BoC's Gov. Macklem: Higher interest rates will take time to spread throughout the economy
BOC'S GOV. MACKLEM: HIGHER INTEREST RATES WILL TAKE TIME TO SPREAD THROUGHOUT THE ECONOMY.— Breaking Market News (@financialjuice) November 23, 2022
BOC'S GOV. MACKLEM: I EXPECT GROWTH TO SLOW IN THE COMING QUARTERS AND ONCE WE GET PAST THIS SLOWDOWN, GROWTH WILL RESUME.— Breaking Market News (@financialjuice) November 23, 2022
BOC'S GOV. MACKLEM: WE ARE ATTEMPTING TO STRIKE A BALANCE BETWEEN THE RISKS OF UNDER- AND OVER-TIGHTENING.— Breaking Market News (@financialjuice) November 23, 2022
BOC'S GOV. MACKLEM: WITH INFLATION SO FAR ABOVE OUR TARGET, WE ARE ESPECIALLY CONCERNED ABOUT THE RISKS ON THE UPSIDE.— Breaking Market News (@financialjuice) November 23, 2022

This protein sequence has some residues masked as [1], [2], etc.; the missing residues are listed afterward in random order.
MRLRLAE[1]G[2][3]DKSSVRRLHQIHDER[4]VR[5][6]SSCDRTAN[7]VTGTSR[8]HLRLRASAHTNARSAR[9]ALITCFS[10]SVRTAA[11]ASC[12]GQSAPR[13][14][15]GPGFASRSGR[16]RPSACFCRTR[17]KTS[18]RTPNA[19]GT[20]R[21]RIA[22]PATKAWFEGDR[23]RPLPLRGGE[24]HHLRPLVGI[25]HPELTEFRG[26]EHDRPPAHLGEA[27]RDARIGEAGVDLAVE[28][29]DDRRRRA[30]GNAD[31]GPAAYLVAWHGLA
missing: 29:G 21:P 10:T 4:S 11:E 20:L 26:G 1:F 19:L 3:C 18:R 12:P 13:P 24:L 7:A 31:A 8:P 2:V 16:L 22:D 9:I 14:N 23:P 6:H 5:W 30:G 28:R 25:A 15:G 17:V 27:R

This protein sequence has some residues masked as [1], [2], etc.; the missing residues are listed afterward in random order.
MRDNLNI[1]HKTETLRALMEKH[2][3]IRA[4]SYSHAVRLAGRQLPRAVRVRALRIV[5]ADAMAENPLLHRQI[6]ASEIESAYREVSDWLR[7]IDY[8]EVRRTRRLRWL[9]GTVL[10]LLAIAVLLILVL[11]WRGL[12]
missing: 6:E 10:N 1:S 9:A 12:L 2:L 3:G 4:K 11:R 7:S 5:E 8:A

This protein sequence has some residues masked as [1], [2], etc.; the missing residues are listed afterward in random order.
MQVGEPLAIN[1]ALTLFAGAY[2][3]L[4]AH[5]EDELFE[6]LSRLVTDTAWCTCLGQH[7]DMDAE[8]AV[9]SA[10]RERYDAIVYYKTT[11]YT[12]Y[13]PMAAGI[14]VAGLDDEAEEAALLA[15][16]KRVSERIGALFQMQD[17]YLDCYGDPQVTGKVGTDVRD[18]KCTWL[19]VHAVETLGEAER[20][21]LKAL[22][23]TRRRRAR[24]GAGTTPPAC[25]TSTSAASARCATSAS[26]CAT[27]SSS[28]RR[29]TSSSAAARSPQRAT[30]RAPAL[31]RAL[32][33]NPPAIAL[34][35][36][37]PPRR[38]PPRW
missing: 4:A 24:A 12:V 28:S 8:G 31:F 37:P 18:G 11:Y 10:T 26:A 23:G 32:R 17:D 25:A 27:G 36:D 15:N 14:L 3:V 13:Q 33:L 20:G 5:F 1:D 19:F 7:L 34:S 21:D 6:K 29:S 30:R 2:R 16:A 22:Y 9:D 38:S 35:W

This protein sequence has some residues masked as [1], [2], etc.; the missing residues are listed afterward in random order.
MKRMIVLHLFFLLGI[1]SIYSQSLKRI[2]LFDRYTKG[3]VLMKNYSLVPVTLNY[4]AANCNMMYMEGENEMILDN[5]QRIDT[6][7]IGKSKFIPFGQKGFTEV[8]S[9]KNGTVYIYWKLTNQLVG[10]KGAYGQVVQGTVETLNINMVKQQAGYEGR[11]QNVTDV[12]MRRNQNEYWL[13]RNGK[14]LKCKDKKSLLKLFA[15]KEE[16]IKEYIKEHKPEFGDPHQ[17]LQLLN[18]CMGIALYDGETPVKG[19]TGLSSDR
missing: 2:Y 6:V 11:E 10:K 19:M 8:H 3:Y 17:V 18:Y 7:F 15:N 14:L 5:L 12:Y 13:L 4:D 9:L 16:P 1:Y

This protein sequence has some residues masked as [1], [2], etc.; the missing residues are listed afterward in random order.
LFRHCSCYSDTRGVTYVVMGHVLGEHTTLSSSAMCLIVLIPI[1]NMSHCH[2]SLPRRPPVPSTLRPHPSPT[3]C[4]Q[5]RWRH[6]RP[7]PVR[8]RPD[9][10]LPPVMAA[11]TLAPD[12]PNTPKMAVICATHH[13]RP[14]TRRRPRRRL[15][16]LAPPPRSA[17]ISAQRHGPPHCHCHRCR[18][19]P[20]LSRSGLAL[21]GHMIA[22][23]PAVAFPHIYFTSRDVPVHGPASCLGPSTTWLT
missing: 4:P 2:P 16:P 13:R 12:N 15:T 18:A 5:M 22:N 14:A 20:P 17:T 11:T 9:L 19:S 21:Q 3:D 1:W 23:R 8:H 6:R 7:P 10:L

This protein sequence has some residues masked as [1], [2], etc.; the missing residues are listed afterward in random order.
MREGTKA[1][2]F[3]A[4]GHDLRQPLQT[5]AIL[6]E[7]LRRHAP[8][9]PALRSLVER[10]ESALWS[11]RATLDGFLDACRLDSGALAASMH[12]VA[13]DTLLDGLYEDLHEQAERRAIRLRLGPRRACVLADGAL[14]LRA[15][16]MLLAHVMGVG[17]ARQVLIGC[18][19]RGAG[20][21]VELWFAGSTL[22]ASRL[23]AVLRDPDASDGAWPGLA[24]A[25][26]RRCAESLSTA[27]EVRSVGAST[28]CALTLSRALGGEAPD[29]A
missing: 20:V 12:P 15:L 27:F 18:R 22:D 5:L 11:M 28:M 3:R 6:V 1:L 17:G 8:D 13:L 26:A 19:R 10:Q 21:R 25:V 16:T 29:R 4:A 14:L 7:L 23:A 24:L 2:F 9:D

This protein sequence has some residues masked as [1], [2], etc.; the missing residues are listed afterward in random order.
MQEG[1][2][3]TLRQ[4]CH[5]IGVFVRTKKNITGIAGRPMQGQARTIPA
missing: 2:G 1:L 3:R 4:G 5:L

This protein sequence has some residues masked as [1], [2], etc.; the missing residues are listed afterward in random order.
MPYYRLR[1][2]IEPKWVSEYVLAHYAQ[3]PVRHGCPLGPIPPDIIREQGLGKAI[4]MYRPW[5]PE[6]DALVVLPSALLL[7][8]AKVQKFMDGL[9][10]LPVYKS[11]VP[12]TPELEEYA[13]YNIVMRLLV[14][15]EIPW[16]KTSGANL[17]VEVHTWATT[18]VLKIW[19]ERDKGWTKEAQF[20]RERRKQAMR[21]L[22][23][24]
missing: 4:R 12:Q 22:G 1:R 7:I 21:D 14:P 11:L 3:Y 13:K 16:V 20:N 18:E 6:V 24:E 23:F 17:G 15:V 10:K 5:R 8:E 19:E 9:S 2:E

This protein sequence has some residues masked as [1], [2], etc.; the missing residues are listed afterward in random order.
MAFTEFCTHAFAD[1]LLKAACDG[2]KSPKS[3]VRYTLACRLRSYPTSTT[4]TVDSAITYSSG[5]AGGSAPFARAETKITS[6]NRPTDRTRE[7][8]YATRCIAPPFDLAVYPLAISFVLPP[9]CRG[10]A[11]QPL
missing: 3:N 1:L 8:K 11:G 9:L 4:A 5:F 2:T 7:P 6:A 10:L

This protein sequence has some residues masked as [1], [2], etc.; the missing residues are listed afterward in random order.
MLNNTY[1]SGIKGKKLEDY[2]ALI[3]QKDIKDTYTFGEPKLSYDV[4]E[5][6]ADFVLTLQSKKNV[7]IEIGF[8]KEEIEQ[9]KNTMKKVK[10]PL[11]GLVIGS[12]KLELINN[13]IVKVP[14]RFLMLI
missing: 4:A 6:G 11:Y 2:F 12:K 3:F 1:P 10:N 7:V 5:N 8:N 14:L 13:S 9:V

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Good evening. I’m pleased to be here with Senior Deputy Governor Carolyn Rogers to discuss our recent policy announcement and the Bank of Canada’s Monetary Policy Report (MPR). In October, we raised the policy interest rate by 50 basis points to 3.75%. This is the sixth consecutive increase since March. We also expect our policy rate will need to rise further. How much further will depend on how monetary policy is working to slow demand, how supply challenges are resolving and how inflation and inflation expectations are responding to this tightening cycle. Our decision reflected several considerations. First, inflation in Canada remains high and broad-based, reflecting large increases in both goods and services prices. Inflation has come down in recent months, but we have yet to see a generalized decline in price pressures. Second, and related, the economy is still in excess demand—it’s overheated. Job vacancies have declined from their peak but remain high, and businesses continue to report widespread labour shortages. Third, higher interest rates are beginning to weigh on growth. This is increasingly evident in interest-rate-sensitive parts of the economy, like housing and spending on big-ticket items. But the effects of higher rates will take time to spread through the economy. Fourth, there are no easy outs to restoring price stability. We need the economy to slow down to rebalance demand and supply and relieve price pressures. We expect growth will stall in the next few quarters—in other words, growth will be close to zero. But once we get through this slowdown, growth will pick up, our economy will grow solidly, and the benefits of low and predictable inflation will be restored. To put this in numbers, growth in gross domestic product (GDP) is projected to decline from about 3¼% this year to just under 1% next year a tweet at 4:32pm: BOC'S GOV. MACKLEM: WE ANTICIPATE THAT OUR POLICY RATE WILL NEED TO BE RAISED FURTHER. tweet at 4:32pm: BOC'S GOV. MACKLEM: HOW FAR POLICY RATES MUST RISE DEPENDS ON HOW WELL MONETARY POLICY IS WORKING TO SLOW DEMAND. tweet at 4:33pm: BOC'S GOV. MACKLEM: IN CANADA, INFLATION REMAINS HIGH AND WIDESPREAD, REFLECTING SIGNIFICANT INCREASES IN BOTH GOODS AND SERVICES PRICES. tweet at 4:34pm: BOC'S GOV. MACKLEM: THE CANADIAN ECONOMY IS STILL OVERHEATED AND IN EXCESS DEMAND.
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